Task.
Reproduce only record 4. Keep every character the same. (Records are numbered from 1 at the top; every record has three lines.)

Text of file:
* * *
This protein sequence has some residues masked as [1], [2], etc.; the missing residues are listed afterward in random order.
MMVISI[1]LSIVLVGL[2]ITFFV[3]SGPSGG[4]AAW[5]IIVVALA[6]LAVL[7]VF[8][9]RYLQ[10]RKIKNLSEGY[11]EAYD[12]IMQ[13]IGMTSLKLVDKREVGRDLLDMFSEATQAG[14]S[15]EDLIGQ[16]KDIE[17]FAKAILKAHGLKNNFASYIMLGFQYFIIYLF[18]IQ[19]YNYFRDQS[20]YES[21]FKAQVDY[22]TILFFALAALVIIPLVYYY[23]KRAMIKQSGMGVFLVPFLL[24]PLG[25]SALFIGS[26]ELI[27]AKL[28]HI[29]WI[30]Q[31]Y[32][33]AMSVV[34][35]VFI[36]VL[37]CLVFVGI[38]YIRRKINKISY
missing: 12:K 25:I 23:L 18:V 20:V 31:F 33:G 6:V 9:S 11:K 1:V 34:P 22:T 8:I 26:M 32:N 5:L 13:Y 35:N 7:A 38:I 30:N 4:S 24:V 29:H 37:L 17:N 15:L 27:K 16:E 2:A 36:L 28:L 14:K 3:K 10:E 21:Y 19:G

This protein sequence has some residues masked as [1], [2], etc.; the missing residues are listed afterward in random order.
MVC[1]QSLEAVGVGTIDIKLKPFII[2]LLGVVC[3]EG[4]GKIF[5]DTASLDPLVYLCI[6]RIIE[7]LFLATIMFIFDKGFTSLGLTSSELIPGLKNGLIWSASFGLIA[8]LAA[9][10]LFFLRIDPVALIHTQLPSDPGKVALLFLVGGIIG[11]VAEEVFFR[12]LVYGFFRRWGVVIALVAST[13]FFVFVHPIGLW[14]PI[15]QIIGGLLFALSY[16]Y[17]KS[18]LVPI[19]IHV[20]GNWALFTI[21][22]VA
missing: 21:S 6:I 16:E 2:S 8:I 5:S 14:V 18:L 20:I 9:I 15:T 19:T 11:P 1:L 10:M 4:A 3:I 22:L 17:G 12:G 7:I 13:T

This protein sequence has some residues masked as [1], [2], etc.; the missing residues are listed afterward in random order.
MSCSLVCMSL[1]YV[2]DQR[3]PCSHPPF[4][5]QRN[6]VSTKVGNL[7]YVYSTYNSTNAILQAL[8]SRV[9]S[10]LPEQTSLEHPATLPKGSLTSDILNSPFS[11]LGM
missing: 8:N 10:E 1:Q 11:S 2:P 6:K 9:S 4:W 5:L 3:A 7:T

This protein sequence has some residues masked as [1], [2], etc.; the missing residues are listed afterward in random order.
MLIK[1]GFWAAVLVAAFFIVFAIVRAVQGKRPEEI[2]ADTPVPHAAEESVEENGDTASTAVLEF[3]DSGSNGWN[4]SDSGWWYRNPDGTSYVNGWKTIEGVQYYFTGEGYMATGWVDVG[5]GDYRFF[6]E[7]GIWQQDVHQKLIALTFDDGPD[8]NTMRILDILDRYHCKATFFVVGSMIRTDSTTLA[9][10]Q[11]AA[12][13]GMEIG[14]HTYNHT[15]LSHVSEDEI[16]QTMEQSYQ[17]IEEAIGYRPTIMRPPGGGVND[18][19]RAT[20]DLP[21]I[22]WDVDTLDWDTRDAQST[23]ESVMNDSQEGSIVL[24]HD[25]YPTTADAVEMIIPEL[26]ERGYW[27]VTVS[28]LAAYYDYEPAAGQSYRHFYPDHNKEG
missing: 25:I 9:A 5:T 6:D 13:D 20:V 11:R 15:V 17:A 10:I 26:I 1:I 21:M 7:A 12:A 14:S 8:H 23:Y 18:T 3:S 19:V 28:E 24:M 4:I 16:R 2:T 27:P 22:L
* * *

This protein sequence has some residues masked as [1], [2], etc.; the missing residues are listed afterward in random order.
MLIK[1]GFWAAVLVAAFFIVFAIVRAVQGKRPEEI[2]ADTPVPHAAEESVEENGDTASTAVLEF[3]DSGSNGWN[4]SDSGWWYRNPDGTSYVNGWKTIEGVQYYFTGEGYMATGWVDVG[5]GDYRFF[6]E[7]GIWQQDVHQKLIALTFDDGPD[8]NTMRILDILDRYHCKATFFVVGSMIRTDSTTLA[9][10]Q[11]AA[12][13]GMEIG[14]HTYNHT[15]LSHVSEDEI[16]QTMEQSYQ[17]IEEAIGYRPTIMRPPGGGVND[18][19]RAT[20]DLP[21]I[22]WDVDTLDWDTRDAQST[23]ESVMNDSQEGSIVL[24]HD[25]YPTTADAVEMIIPEL[26]ERGYW[27]VTVS[28]LAAYYDYEPAAGQSYRHFYPDHNKEG
missing: 25:I 9:A 5:T 6:D 13:D 20:V 11:R 15:V 17:A 10:I 26:I 1:I 21:M 7:A 12:A 14:S 8:H 23:Y 18:T 3:S 19:V 28:E 24:M 4:I 16:R 2:T 27:P 22:L